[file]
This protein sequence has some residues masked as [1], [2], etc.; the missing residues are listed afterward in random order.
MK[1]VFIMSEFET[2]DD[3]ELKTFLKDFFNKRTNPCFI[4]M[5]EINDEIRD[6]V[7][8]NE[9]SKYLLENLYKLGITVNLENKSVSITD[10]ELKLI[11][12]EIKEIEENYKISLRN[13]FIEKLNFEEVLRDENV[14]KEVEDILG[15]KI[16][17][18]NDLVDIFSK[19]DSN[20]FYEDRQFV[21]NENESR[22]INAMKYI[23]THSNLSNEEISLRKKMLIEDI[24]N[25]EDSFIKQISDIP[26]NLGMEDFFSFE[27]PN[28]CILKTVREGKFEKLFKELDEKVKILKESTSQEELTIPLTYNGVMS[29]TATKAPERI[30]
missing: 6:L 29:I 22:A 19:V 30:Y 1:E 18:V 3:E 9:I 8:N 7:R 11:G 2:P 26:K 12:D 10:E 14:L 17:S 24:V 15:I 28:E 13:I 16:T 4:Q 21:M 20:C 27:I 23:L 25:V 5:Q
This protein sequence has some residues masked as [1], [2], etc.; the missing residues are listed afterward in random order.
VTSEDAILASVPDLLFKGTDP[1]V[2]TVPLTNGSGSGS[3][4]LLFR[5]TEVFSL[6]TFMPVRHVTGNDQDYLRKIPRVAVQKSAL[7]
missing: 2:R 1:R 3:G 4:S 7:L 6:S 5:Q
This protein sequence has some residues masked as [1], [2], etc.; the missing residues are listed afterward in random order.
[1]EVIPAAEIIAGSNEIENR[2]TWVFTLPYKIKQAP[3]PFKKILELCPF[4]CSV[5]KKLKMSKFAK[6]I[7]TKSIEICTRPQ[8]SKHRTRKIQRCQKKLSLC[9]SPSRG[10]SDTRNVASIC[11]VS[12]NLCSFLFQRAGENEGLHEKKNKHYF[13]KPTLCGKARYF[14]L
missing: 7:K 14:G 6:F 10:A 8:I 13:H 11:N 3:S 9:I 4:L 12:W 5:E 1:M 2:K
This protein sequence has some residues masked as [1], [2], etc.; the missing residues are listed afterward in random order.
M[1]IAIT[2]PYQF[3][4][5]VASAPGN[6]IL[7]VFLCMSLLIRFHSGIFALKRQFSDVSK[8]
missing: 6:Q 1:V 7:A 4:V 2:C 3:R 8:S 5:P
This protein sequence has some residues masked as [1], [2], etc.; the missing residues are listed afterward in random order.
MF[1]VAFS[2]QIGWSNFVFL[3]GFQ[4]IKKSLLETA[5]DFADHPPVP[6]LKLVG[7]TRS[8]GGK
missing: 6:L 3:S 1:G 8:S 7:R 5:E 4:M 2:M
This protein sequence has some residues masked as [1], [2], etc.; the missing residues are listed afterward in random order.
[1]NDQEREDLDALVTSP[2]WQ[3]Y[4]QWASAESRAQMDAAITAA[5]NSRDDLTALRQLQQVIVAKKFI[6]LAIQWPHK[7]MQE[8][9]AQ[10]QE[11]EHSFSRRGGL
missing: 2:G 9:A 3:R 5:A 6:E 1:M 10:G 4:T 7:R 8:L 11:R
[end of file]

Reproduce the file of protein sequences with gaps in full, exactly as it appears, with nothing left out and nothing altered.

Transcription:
This protein sequence has some residues masked as [1], [2], etc.; the missing residues are listed afterward in random order.
MK[1]VFIMSEFET[2]DD[3]ELKTFLKDFFNKRTNPCFI[4]M[5]EINDEIRD[6]V[7][8]NE[9]SKYLLENLYKLGITVNLENKSVSITD[10]ELKLI[11][12]EIKEIEENYKISLRN[13]FIEKLNFEEVLRDENV[14]KEVEDILG[15]KI[16][17][18]NDLVDIFSK[19]DSN[20]FYEDRQFV[21]NENESR[22]INAMKYI[23]THSNLSNEEISLRKKMLIEDI[24]N[25]EDSFIKQISDIP[26]NLGMEDFFSFE[27]PN[28]CILKTVREGKFEKLFKELDEKVKILKESTSQEELTIPLTYNGVMS[29]TATKAPERI[30]
missing: 6:L 29:I 22:A 19:V 30:Y 1:E 18:V 3:E 9:I 8:N 7:R 11:G 2:P 26:K 12:D 10:E 14:L 17:S 24:V 15:I 28:E 13:I 16:T 4:Q 21:M 20:C 27:I 23:L 25:V 5:Q
This protein sequence has some residues masked as [1], [2], etc.; the missing residues are listed afterward in random order.
VTSEDAILASVPDLLFKGTDP[1]V[2]TVPLTNGSGSGS[3][4]LLFR[5]TEVFSL[6]TFMPVRHVTGNDQDYLRKIPRVAVQKSAL[7]
missing: 2:R 1:R 3:G 4:S 7:L 6:S 5:Q
This protein sequence has some residues masked as [1], [2], etc.; the missing residues are listed afterward in random order.
[1]EVIPAAEIIAGSNEIENR[2]TWVFTLPYKIKQAP[3]PFKKILELCPF[4]CSV[5]KKLKMSKFAK[6]I[7]TKSIEICTRPQ[8]SKHRTRKIQRCQKKLSLC[9]SPSRG[10]SDTRNVASIC[11]VS[12]NLCSFLFQRAGENEGLHEKKNKHYF[13]KPTLCGKARYF[14]L
missing: 7:K 14:G 6:F 10:A 8:I 13:H 11:N 3:S 9:I 4:L 12:W 5:E 1:M 2:K
This protein sequence has some residues masked as [1], [2], etc.; the missing residues are listed afterward in random order.
M[1]IAIT[2]PYQF[3][4][5]VASAPGN[6]IL[7]VFLCMSLLIRFHSGIFALKRQFSDVSK[8]
missing: 6:Q 1:V 7:A 4:V 2:C 3:R 8:S 5:P
This protein sequence has some residues masked as [1], [2], etc.; the missing residues are listed afterward in random order.
MF[1]VAFS[2]QIGWSNFVFL[3]GFQ[4]IKKSLLETA[5]DFADHPPVP[6]LKLVG[7]TRS[8]GGK
missing: 6:L 3:S 1:G 8:S 7:R 5:E 4:M 2:M
This protein sequence has some residues masked as [1], [2], etc.; the missing residues are listed afterward in random order.
[1]NDQEREDLDALVTSP[2]WQ[3]Y[4]QWASAESRAQMDAAITAA[5]NSRDDLTALRQLQQVIVAKKFI[6]LAIQWPHK[7]MQE[8][9]AQ[10]QE[11]EHSFSRRGGL
missing: 2:G 9:A 3:R 5:A 6:E 1:M 10:G 4:T 7:R 8:L 11:R